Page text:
So Karen came to teach Spinning with a Drop Spindle on Sunday, and there sure was plenty to learn. She brought a bunch of stuff to demonstrate:
She explained the various stages of the process that takes wool from the sheep's back to the spinner's hands, the different preparations from which one can spin, and the characteristics of various fibers (from a spinner's point of view, rather than a knitter's). There was more information than most people could absorb at once, including stuff that was immediately relevant to knitters, like the effect of twist on the finished knitting, and the difference between single-ply yarns and multi-ply yarns.
Washing the raw fleece didn't sound too appealing. Wool combs looked pretty scary. Handcards were better but looked like an awful lot of work.
Then came the spinning.
There was some frustration. There was fierce concentration.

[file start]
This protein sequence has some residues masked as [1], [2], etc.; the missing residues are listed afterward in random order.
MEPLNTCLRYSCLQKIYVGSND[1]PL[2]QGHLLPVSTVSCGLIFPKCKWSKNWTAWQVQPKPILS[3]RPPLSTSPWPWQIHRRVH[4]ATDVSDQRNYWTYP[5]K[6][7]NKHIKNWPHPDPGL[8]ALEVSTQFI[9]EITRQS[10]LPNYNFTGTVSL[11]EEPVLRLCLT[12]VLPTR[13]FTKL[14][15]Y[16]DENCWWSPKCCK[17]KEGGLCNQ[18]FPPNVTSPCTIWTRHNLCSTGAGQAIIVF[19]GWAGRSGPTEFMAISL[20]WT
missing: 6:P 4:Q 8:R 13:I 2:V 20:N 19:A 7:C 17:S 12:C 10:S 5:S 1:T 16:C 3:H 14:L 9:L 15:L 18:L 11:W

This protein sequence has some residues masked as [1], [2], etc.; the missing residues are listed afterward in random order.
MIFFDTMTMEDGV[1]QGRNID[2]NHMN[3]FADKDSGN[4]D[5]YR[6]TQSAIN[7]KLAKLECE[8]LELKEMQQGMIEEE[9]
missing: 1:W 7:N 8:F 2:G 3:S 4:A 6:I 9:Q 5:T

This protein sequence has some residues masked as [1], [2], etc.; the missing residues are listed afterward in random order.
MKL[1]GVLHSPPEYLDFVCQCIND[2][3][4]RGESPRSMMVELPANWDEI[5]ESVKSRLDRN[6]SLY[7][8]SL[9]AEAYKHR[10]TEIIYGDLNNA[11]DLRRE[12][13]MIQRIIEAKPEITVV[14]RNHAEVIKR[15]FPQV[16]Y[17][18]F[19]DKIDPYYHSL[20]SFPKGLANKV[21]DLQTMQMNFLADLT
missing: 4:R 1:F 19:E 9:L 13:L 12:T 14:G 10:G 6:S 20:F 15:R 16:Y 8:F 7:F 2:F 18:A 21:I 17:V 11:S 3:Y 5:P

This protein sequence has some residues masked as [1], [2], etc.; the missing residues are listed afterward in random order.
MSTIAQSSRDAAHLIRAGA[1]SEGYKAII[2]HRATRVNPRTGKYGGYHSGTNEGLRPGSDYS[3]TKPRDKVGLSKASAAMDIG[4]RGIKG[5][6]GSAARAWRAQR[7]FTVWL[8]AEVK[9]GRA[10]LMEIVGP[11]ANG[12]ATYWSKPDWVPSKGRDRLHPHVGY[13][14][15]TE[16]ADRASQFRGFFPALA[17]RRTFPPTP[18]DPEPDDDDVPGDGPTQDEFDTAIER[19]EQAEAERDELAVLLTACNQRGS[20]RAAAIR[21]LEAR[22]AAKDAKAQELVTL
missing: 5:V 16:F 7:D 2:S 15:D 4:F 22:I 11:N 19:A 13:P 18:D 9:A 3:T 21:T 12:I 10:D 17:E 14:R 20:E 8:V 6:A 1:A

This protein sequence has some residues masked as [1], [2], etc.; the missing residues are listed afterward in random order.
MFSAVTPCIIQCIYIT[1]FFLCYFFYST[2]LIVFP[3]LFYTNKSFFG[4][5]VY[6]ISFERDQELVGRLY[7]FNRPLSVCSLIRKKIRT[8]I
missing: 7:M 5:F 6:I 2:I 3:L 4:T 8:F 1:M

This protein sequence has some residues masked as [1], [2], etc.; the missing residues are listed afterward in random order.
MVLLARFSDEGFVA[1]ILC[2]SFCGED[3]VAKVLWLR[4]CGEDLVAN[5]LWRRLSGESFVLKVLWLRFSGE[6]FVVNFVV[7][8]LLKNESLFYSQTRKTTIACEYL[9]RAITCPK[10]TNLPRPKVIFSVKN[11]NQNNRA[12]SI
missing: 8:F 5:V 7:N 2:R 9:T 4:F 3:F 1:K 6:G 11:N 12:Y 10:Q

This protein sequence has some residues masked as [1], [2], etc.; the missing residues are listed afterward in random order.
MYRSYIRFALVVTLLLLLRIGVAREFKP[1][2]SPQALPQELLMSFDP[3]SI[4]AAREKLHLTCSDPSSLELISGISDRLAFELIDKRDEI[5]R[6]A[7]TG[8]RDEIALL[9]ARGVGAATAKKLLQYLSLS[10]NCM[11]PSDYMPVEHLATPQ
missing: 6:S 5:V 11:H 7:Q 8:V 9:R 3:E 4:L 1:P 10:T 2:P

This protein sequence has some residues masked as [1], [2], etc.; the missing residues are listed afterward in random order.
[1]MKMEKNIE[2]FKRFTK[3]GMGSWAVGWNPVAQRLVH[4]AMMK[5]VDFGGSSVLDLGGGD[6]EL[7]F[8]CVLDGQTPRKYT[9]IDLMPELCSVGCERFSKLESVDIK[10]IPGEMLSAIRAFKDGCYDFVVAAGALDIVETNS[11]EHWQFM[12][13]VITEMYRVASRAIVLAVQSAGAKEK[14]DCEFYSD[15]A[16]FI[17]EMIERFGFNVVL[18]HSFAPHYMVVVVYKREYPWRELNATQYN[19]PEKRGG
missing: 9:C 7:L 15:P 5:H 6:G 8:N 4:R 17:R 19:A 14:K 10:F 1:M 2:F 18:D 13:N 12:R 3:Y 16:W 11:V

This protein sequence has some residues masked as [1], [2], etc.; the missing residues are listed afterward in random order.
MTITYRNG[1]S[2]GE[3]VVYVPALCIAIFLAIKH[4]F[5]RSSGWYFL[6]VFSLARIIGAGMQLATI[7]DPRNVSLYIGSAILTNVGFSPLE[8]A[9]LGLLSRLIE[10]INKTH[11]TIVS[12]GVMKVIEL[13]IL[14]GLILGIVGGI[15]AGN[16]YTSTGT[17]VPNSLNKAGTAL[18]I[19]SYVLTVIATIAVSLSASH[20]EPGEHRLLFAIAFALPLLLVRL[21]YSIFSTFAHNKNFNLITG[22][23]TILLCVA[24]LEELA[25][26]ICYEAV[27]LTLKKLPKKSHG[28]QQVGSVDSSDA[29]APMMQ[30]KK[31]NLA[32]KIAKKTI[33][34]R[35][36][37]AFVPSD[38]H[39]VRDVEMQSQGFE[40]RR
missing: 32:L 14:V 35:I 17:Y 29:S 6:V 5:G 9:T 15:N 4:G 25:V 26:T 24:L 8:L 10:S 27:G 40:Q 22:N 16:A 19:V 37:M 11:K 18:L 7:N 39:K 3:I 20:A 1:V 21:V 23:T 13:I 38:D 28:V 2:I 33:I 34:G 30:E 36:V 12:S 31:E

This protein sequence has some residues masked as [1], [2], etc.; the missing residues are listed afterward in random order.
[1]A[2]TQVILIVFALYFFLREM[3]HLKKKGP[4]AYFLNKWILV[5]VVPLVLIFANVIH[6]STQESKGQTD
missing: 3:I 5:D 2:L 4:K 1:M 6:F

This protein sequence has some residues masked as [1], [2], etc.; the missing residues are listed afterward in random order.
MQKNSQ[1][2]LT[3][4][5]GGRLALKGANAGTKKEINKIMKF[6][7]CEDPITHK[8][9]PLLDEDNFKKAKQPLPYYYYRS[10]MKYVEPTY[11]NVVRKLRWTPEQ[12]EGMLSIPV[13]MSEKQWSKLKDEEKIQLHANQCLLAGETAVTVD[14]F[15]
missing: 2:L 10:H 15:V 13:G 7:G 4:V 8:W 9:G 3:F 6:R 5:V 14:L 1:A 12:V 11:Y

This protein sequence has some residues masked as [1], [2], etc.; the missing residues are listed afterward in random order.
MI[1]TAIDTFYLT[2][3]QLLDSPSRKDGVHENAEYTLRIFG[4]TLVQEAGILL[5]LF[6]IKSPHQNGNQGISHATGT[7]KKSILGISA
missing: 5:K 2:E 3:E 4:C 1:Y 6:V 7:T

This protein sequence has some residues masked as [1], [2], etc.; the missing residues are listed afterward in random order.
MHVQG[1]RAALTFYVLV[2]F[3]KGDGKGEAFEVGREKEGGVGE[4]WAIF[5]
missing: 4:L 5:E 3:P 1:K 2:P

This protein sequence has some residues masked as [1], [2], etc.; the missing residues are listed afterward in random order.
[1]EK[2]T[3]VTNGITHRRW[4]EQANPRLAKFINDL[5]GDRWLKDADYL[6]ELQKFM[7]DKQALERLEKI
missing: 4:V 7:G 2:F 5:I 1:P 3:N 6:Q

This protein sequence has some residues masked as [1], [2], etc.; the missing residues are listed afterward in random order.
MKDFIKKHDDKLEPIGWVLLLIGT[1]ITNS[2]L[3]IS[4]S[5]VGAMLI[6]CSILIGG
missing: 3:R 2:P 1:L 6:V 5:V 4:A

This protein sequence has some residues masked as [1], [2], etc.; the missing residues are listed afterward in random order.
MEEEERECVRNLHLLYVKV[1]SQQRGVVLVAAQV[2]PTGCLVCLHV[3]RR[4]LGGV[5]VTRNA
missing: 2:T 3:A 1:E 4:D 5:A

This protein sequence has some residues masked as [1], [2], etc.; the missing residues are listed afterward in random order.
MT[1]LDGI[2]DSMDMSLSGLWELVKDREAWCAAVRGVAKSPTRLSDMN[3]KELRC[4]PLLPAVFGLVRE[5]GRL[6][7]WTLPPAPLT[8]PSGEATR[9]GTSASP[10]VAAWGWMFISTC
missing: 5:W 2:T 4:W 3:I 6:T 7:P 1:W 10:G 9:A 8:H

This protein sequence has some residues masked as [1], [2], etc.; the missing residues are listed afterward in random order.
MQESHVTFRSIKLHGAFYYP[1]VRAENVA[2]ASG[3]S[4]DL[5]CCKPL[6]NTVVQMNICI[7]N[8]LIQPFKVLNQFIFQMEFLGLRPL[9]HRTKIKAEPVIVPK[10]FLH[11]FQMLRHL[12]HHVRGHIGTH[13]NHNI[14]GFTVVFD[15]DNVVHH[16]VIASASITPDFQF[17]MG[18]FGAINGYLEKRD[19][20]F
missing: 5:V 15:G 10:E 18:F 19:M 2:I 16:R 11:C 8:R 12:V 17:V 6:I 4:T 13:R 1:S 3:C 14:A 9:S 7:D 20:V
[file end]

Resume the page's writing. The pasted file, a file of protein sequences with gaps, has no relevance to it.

Then there were spindles in the air (as well as in the lap and on the floor).
There were breakthroughs.
Eventually, there was yarn!
People spun from pencil roving and then from a thicker roving that needed to be fluffed up and pre-drafted. The consensus was that the pencil roving is easier for novices. Several people took some home. (Most people had bought some fiber at the same time as they bought their spindles, but no one wanted to waste their hand-painted roving or exotic camel-down on these first experiments.)
The pictures didn't come out, but one participant has already been back (less than 24 hours after the class!) for more fiber--and she had two mini-skeins of her own yarn with her, and a full spindle more!